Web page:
The first card of the day for me is “put these cards in order of priority.” I do that, and the rest of the day I just keep going back to the fridge to see if I can move another card over. I’m loving it and my husband is too. Thank you, again. Great advice.

  6. Dear Anonymous,
    God bless your candidness. It’s so tough to never feel “good enough” and it is a lie from Satan that we women are so quick to buy. {{HUGS}} to you. You just start where you are. If the Lord is with us, who can be against us?!
    May the Lord bless you today,
    Amy

  7. WoW Has God ever led me to your site. Thank you. Presently, my 7 children (the 8th is five weeks and sleeping) are watching Spongebob. We’re Australian BTW. I homeschool, sometimes and my parents (or his) are always on my case. I feel like a failure everyday. I feel like a terrible witness. BUT, I am encouraged by a lot of what you’ve had to say. It makes me feel like I’m on the right path. I have thought of picture cards. I just never seem to have time to get everything done. I hardly ever surf the net anymore (I used to years ago…lots of me time then.) I never feel comfortable when my husband tells me to go out to the coffee club and have a coffee or something. I don’t even drink coffee LOL. A friend from a while back, said I needed me time and that by not having it I was being selfish to my family. I’m 31 BTW, and I feel now like there is someone out there like me. You’re so strong. Well done. I have trouble with the way I view God. Like he is always angry at me and pushing me away. That’s probably not the case, I suspect; just the way I feel. I also feel like that from my dad; so that’s probably it I guess. Anyway thank you for all the practical tips. And that it’s ok to not be able to schedule etc. I finally feel like maybe it’s ok to be me, just less selfish. I was reading some of your posts and thinking “I was already thinking this about myself and here is someone who can put it into words and understands.” Not that it makes it alright. Just that it is something that can be overcome, Praise God. I’ll buy your book when I have time, hopefully tonight.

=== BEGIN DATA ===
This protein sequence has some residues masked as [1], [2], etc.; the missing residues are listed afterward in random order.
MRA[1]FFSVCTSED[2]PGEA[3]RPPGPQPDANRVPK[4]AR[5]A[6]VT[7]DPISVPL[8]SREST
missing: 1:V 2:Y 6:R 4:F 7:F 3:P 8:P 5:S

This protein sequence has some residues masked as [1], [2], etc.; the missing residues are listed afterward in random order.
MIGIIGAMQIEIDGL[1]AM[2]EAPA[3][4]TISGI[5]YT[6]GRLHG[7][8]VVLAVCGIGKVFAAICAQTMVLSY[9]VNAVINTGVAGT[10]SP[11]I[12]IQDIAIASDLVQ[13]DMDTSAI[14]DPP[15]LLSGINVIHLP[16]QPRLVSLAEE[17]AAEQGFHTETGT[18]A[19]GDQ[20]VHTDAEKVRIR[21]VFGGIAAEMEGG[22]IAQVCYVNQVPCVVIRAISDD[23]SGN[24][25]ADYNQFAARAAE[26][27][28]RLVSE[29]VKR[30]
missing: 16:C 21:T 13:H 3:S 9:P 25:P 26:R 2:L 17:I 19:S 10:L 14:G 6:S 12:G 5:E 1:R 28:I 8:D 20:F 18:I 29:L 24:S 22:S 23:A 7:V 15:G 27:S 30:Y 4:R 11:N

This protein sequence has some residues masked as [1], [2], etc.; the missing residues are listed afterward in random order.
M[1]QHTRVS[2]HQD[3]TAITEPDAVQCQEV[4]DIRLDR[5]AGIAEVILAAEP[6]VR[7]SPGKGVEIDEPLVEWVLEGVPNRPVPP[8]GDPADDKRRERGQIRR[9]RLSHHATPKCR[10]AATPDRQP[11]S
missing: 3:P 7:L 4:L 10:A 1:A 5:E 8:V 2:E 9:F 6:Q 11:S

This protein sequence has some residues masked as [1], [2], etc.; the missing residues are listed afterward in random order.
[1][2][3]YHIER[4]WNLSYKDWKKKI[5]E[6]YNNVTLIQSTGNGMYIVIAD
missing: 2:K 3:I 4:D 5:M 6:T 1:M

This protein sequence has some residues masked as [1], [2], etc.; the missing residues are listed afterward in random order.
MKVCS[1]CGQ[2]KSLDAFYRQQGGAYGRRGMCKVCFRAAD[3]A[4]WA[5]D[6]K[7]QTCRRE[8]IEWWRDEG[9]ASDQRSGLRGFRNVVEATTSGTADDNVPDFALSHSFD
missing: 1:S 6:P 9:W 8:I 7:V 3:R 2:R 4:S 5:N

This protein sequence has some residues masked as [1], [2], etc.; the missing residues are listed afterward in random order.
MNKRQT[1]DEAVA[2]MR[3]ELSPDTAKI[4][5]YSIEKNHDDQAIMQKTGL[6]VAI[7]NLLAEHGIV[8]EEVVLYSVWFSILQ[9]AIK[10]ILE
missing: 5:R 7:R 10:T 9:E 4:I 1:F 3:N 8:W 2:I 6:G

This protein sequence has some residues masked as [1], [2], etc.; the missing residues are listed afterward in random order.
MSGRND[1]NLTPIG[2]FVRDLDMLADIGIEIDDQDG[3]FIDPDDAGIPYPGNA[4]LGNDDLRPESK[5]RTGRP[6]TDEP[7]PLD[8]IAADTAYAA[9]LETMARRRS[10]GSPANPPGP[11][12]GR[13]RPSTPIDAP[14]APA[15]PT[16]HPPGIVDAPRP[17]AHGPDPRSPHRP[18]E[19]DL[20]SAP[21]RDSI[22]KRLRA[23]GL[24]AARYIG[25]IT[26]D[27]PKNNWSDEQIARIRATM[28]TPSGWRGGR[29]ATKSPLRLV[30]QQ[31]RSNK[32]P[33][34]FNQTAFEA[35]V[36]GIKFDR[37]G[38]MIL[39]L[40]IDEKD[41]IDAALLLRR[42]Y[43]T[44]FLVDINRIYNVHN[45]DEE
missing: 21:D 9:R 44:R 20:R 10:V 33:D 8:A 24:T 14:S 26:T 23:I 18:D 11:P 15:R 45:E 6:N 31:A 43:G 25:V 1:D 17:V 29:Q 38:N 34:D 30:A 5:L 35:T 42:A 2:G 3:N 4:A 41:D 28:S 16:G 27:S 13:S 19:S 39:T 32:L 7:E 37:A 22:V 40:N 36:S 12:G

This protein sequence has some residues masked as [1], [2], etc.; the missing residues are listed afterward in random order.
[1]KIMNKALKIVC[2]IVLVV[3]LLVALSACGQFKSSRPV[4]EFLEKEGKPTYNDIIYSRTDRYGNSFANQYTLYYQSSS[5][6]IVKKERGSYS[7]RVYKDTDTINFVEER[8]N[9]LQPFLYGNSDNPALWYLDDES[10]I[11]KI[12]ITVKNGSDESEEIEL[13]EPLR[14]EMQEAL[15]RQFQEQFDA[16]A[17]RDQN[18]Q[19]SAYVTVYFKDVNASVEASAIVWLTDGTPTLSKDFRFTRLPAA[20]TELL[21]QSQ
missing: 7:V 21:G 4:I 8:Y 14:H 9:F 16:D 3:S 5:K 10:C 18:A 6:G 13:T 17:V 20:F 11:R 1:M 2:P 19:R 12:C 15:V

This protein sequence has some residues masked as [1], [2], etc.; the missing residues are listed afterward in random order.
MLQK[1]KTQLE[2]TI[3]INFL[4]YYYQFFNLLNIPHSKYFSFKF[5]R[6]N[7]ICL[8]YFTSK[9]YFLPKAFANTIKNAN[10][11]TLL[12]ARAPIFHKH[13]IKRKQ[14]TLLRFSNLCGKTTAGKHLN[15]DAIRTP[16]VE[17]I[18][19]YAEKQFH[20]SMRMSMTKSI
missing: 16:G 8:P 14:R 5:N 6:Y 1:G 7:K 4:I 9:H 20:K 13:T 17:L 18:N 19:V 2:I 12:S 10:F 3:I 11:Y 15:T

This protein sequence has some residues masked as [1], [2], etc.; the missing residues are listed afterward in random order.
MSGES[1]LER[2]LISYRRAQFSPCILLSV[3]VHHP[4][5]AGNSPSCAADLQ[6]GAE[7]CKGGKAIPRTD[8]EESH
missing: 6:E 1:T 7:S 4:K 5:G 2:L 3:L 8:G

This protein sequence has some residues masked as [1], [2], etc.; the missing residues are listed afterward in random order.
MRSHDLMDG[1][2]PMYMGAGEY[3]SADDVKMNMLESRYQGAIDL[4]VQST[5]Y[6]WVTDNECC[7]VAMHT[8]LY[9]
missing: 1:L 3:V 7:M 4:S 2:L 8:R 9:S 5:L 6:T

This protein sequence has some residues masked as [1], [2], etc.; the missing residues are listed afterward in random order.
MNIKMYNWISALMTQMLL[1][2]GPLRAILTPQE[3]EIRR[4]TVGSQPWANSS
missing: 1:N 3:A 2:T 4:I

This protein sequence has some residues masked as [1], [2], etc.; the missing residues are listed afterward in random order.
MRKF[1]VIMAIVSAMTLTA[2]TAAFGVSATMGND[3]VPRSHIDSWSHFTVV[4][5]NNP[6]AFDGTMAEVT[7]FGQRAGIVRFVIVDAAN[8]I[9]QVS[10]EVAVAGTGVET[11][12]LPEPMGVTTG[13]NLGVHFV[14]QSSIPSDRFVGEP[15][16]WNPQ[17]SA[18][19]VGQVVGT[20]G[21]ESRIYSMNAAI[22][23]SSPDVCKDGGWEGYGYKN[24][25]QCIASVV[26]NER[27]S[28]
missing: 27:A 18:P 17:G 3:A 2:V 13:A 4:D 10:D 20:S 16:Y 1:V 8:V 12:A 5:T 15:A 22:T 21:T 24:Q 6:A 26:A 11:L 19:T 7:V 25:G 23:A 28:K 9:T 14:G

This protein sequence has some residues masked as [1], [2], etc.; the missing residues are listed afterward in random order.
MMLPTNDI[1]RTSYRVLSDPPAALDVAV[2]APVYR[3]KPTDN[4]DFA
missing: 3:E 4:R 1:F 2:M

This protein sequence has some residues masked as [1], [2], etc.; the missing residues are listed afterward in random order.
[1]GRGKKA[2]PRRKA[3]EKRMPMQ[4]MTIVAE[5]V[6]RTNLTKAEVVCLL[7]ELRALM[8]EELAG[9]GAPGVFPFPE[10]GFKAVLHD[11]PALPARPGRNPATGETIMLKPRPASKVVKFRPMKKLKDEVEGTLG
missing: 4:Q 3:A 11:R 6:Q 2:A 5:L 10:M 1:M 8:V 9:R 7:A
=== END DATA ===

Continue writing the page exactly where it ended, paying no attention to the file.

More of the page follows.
8. Pingback: The To-Do List – Beyond the Basics | Raising Arrows

  9. Pingback: The To-Do List Schedule or Routine | Raising Arrows

  10. Hello I guess i am in somewhat the same boat that many families are in I work a full time job and my husband stays home with my 6 children. I miss being home and have grown rather far away from the mother i used to be. and that could be good and bad. sometimes this schedule works and some days i come home to a holiday house.Just wanted to get an opinion on how to get the subjects in after i get home. thanks

  11. I use the dry erase board method too. I’ve recently had to expand it a little into categories: “Today”, “Soon,” and “Someday” (haha) – Today’s list is things like make bread, chop veggies for freezing, etc. Soon’s list is something like “clean fridge”, “sort papers,” etc. And Someday’s list is things that need to get done, but aren’t a high priority – maybe going through and getting rid of the baby stuff in the attic. I love crossing things off the “today” list, and I can see at the end of the day what I’ve accomplished. It makes me feel better about myself!

  12. EXCELLENT!!!!

    “A Daily Planner may work for you too (or just a piece of notebook paper for that matter) but with two differences from the one kept by the Scheduled Family. Yours should not be marked with times. The other difference is that when you are first getting started your routine should be written out DAILY, not weekly. You simply take everything that must be accomplished during that day, write it down in a good working order, and cross it off as you go.”

    This is sooo how I do things! I now realize that this is OK! Used to feel so guilty for not being able to stick to a timed schedule! Thanks! :)

  13. Thank you for your post.. I am just starting out and i have had difficulties but i didint know why. With you explaining some things gave me a much clear perspective and also gave me some insight of what to do in some areas. I will try some things u posted and hopefully I can have a set plan!!